After spending thirty-six years in the working world, I am learning to "live outside the lines," become less regimented, and explore creative projects. This blog records my experiences with long-form writing, art, including stained glass and painting, and travel. I'm not a natural at making loud noises in today's "selfie" world, so making this public is a stretch. That's probably a good thing.
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It's been a challenging time for my hobby...with Glass Warehouse closed, I just work by myself. Which, 90% of the time, is just fine. But every once in a while, I need help or advice...duh. Becky MacKenzie from GW is organizing an open studio series at D&L Glass, which sounds exciting. I don't love the idea of driving to 52nd and Pecos, but I'll do it anyway.
I found this design (the left side of an antique English window) and decided to try it. My challenge was to combine multiple shades of the green glass for the leaves, so that it looked somewhat organic. I think it worked!
One of the Saturday sessions at HNS-2017 resonated strongly with me. Susanna Kearsley spoke about "Twin-Stranded Storylines", a subject I needed to hear about, since I tend to enjoy books that employ this technique. And I thoroughly enjoy her novels.
However, before I get to the guidance she offered, one thing she said made the entire room laugh, then go quiet, as each person processed her simple piece of wisdom. Susanna said that when you're researching a project, just tell people you're a writer. Don't hedge around why you're asking nosy questions, or trying to find weird details (my words) from someone. In her experience, that admission--I'm a writer--breaks the ice, and then people bend over backwards to help. She acknowledged those words are difficult to say (and I would add, even more difficult to process if you've never allowed yourself to believe it).
Her presentation was professional, well-organized, and thoughtful. The advice she offered tha…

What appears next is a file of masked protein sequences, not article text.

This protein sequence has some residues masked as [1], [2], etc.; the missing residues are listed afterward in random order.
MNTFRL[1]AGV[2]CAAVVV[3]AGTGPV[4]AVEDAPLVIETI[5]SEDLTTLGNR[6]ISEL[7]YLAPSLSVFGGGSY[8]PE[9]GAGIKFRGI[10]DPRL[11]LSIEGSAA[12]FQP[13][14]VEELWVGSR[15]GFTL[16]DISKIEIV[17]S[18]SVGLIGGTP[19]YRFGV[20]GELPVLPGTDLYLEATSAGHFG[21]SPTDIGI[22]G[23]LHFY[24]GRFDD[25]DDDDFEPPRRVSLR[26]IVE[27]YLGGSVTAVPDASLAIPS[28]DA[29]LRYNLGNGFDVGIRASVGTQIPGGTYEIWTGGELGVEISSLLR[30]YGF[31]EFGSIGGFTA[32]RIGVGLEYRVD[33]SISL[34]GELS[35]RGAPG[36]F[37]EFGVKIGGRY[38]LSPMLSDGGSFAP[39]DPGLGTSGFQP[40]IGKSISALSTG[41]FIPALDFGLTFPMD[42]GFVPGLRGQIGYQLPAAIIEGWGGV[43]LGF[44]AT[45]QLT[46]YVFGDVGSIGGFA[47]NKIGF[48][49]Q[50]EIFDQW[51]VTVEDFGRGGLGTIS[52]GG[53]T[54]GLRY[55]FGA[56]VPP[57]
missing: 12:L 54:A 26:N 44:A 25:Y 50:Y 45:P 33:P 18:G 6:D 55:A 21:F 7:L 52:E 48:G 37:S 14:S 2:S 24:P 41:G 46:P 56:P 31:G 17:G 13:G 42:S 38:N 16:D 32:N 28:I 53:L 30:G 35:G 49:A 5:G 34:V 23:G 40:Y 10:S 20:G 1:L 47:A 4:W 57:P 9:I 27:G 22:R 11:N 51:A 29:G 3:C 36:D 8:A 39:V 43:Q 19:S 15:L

Dad came for his annual visit last week (he left today). The man is 83 years old and he's a golf-a-holic. Which means that John and I get to follow him around our course, spritely at the beginning and dragging by the last round. This year was no different, despite his health issues. We played one 9 hole round and three 18 hole rounds in five days. That's a lot of golf...I feel like I'm overdoing it if I play 2-3 times a week.
He's a perfect example of someone with a passion and a goal. Each morning, he set goals for his overall score, the holes he'd improve upon, mistakes he'd avoid. It was admirable, since my goals usually involve survival, or not dropping out after nine holes.
I played fairly well, better than last year, so I was happy. I know it makes him happy to see me playing well. John played even better, which, after twenty years of being tortured on the course by my father and brother, was the most satisfying of all.
I'm struggling to begin Chapter 1 of the second story in my Elvira Grey series. I've thought through a possible new story, thanks to hours wasted down the rabbit hole called newspapers.com (LOL). I do love reading the Woodland Daily Democrat, circa 1892-1893. It's painful for my eyes and I feel like I need cheater glasses for my bifocals, but one gets the sense of the language, the happenings in the community, and the topics that seem important. And the advertisements are extremely helpful!
In fact, I think I've come up with a great idea, and it's based on an actual situation. This book will focus more on women of that era: Elvira and Ada, of course, but also other women of different classes and ethnicities. And prostitution. And religion. And flawed people.
Now if I could just type a few words into Scrivener.